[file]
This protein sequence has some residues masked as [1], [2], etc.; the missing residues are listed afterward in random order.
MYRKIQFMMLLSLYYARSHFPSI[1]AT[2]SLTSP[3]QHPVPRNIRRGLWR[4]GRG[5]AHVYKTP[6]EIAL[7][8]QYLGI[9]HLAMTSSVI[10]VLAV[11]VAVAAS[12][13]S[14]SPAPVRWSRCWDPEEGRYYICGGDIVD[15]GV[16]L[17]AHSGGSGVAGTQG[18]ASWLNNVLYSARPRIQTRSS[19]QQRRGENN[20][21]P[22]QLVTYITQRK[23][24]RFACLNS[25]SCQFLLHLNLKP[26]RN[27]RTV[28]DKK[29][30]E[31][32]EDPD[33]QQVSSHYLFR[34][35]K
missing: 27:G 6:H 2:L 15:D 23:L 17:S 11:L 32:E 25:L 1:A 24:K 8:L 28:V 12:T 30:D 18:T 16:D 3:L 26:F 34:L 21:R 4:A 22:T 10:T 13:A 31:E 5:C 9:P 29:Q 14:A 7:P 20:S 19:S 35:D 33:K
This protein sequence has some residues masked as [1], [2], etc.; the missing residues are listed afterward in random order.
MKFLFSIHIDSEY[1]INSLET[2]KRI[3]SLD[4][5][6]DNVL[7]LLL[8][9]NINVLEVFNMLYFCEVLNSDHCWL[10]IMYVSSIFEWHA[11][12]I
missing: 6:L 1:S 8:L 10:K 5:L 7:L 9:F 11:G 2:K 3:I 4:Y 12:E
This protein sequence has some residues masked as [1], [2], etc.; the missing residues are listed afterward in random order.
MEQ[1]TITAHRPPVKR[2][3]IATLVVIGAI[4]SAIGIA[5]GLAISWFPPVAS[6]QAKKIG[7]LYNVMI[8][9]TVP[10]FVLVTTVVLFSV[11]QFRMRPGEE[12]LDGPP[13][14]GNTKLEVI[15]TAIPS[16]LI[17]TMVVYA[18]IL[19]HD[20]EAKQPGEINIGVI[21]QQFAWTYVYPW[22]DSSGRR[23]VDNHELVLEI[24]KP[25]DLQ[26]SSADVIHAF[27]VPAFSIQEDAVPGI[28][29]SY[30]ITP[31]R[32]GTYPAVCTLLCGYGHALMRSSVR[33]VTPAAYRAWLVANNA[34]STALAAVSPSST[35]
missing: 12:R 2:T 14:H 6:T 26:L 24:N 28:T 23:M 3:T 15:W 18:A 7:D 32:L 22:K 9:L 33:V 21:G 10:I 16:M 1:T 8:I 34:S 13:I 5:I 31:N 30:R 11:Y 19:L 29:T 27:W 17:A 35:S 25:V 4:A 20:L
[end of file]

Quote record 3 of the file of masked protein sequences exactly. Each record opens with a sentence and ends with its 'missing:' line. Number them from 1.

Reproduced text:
This protein sequence has some residues masked as [1], [2], etc.; the missing residues are listed afterward in random order.
MEQ[1]TITAHRPPVKR[2][3]IATLVVIGAI[4]SAIGIA[5]GLAISWFPPVAS[6]QAKKIG[7]LYNVMI[8][9]TVP[10]FVLVTTVVLFSV[11]QFRMRPGEE[12]LDGPP[13][14]GNTKLEVI[15]TAIPS[16]LI[17]TMVVYA[18]IL[19]HD[20]EAKQPGEINIGVI[21]QQFAWTYVYPW[22]DSSGRR[23]VDNHELVLEI[24]KP[25]DLQ[26]SSADVIHAF[27]VPAFSIQEDAVPGI[28][29]SY[30]ITP[31]R[32]GTYPAVCTLLCGYGHALMRSSVR[33]VTPAAYRAWLVANNA[34]STALAAVSPSST[35]
missing: 12:R 2:T 14:H 6:T 26:L 24:N 28:T 23:M 3:T 15:W 18:A 7:D 32:L 22:K 9:L 33:V 21:G 10:I 16:M 1:T 8:I 34:S 13:I 5:I 31:N 30:R 11:Y 19:L 29:T 27:W 17:A 35:S 25:V 4:A 20:L